I immediately went to unpack my luggage and prepare my stuff for the race - like the headlamps, batteries, spare batteries, trail shoes, spare socks, gels and sports drinks like Red Bull and instant noodles that I had been using regularly in my ultramarathons.  David passed me my race packet which he and Shannon helped me to pick up the day before.  He also showed me the ice box which he had prepared and stocked up with chocolate milk, coconut drink, etc, less the ice.  I was really grateful to them for taking such good care of me.  I returned to my room to get ready my running attire and race bib.  By 6:00pm, I was all set and we waited for Shannon to pick up their son Elijah and come home to cook dinner.  Shannon was great in preparing the stuff for cooking.  She made everything looked so easy and simple.  Sometimes, you needed to have a lot of patient and it was something I lacked as I had no interest in cooking.  Dinner was served shortly and I enjoyed the home-cooked food, something I missed terribly these few years.  Then it was time for bed.

 The Coldwater Rumble Race Pack and Elijah - David and Shannon's Little Helper!

 Pasta, Chicken And Prawns For Carbo-Loading and Shannon, David & Me!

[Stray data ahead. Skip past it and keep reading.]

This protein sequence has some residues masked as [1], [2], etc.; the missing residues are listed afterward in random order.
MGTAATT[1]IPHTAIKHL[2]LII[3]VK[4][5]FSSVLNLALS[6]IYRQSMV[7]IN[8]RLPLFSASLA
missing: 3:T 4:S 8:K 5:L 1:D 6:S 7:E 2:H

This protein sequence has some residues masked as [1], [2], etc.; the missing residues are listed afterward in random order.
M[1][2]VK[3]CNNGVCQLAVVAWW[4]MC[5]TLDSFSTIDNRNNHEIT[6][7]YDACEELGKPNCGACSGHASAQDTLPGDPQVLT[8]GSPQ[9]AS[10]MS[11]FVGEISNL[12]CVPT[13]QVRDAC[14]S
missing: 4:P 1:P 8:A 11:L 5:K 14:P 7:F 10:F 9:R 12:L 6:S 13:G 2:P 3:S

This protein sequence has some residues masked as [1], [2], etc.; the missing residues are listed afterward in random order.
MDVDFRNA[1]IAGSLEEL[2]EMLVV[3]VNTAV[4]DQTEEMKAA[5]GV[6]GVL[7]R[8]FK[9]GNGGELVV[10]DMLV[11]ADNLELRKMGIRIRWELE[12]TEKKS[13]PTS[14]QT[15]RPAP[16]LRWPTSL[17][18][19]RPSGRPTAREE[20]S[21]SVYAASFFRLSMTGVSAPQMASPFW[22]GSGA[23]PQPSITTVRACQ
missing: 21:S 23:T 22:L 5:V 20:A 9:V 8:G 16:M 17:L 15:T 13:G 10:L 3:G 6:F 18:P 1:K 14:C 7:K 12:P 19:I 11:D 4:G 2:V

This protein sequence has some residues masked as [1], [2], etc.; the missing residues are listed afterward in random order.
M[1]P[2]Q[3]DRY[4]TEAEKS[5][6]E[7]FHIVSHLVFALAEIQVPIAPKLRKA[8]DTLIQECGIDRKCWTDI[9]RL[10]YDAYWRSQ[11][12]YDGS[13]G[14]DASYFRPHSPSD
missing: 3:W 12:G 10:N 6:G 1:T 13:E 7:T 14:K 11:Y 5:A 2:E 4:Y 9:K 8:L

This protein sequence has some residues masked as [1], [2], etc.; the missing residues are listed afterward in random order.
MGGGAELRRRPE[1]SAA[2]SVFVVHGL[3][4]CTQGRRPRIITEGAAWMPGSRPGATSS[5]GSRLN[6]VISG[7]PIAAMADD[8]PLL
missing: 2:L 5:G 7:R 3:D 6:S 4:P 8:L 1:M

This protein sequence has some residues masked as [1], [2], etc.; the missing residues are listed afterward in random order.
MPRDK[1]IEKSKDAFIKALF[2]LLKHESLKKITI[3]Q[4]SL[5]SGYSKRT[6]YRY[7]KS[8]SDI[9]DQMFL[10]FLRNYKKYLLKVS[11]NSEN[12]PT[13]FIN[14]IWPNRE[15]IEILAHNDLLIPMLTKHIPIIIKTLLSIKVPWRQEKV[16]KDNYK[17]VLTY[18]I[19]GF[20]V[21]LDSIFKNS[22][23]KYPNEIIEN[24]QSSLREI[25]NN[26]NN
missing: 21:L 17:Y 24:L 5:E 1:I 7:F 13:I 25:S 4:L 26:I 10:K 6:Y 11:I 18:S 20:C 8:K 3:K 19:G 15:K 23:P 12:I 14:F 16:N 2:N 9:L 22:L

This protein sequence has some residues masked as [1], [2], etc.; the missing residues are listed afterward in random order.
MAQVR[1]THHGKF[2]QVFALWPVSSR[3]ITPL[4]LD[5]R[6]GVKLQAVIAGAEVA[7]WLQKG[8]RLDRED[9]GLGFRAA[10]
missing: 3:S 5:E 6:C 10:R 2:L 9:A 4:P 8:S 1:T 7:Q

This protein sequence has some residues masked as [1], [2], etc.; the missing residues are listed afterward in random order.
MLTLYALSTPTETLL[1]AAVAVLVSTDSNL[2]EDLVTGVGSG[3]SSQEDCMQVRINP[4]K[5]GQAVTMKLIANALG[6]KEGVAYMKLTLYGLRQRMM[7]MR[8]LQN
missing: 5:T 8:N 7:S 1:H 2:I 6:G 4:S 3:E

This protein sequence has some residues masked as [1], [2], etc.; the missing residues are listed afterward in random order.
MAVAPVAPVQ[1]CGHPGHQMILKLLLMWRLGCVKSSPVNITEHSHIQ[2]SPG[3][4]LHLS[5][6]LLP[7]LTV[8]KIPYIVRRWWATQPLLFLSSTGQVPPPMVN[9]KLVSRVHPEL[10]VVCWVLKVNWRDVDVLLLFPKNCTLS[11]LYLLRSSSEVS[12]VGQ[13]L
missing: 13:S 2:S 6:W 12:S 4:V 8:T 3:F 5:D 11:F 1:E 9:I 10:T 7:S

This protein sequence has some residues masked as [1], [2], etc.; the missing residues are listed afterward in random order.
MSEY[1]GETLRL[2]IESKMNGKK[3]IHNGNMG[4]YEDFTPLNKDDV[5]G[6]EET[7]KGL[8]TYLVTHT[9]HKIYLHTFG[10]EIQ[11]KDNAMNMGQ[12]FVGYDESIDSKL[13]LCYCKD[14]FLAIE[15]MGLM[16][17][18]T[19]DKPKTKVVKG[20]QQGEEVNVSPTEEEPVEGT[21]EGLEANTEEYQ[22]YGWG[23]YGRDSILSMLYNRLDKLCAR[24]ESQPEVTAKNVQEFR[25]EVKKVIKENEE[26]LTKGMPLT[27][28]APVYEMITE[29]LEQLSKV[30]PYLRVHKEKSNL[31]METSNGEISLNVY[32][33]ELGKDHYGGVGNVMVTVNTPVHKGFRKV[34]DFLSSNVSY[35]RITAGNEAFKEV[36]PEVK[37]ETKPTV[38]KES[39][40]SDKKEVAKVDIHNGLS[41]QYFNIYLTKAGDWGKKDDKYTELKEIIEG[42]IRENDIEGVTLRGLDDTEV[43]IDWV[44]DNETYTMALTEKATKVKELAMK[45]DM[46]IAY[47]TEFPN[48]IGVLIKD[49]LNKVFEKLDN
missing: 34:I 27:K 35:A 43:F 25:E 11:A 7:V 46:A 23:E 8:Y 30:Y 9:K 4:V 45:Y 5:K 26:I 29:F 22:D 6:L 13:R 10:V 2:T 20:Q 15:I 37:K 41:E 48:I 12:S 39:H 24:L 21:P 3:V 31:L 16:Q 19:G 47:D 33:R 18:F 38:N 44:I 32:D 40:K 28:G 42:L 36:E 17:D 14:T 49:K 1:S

There were 6 races: 100 miles, 52 miles, 52km, 20 miles, 20km, and 4 miles, with each race being flagged off 30 minutes apart.  David was running the 20 miles race and his starting time was 8:30am - 1hr 30mins after I started my race.  David aimed to leave the house by 5:20am as it would take about 40~50mins to reach the parking lot.  So Shannon woke up before 5:00am to fix my breakfast.  :(  Breakfast included bacon, scrambled eggs, toasts, tomatoes and orange juice!  It was the best breakfast I had eaten for a long while!  I thanked Shannon before leaving with David.  When I stepped outside, it was cold.  So it was nice jumping into the car with the heater on.  We reached the parking lot at about 6:15am and we went to deposit our ice-box and my drop bag at the Coldwater Aid Station.  (We would be passing by the Coldwater Aid Station twice every loop so that was the only aid station where we could put our belongings).  David also assured me that the ice-box would be very safe as there were many volunteers and supporters hanging around the start/finish line where we put our belongings.  I went back to the car to keep warm until 10 minutes before start where I reluctantly went to join the rest at the starting line.  At 7:00am sharp, we were off!